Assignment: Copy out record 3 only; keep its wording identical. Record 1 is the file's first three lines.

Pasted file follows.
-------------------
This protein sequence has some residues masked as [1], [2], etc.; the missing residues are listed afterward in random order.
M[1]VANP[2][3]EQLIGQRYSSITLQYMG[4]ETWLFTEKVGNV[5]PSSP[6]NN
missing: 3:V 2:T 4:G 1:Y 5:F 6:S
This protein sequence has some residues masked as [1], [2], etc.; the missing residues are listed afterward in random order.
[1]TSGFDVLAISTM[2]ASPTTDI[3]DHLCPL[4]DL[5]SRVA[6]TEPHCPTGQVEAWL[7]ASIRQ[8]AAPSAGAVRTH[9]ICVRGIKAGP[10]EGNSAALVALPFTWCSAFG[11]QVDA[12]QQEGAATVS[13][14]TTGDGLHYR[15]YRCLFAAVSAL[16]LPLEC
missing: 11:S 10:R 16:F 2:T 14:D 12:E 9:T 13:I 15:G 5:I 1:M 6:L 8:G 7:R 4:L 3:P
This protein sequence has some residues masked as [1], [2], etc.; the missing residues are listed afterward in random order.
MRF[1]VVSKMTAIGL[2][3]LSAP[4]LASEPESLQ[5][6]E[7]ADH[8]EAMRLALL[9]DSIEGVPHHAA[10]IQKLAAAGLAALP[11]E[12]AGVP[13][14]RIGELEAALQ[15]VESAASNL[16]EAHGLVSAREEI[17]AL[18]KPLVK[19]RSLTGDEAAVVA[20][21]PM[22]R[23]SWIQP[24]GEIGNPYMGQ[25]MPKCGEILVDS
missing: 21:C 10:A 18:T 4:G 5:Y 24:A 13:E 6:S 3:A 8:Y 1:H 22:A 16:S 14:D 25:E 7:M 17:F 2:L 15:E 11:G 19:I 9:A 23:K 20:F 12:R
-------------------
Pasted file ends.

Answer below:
This protein sequence has some residues masked as [1], [2], etc.; the missing residues are listed afterward in random order.
MRF[1]VVSKMTAIGL[2][3]LSAP[4]LASEPESLQ[5][6]E[7]ADH[8]EAMRLALL[9]DSIEGVPHHAA[10]IQKLAAAGLAALP[11]E[12]AGVP[13][14]RIGELEAALQ[15]VESAASNL[16]EAHGLVSAREEI[17]AL[18]KPLVK[19]RSLTGDEAAVVA[20][21]PM[22]R[23]SWIQP[24]GEIGNPYMGQ[25]MPKCGEILVDS
missing: 21:C 10:A 18:T 4:G 5:Y 24:A 13:E 6:S 3:A 8:Y 1:H 22:A 16:S 14:D 25:E 7:M 17:F 2:L 15:E 11:G 19:I 9:A 23:K 20:F 12:R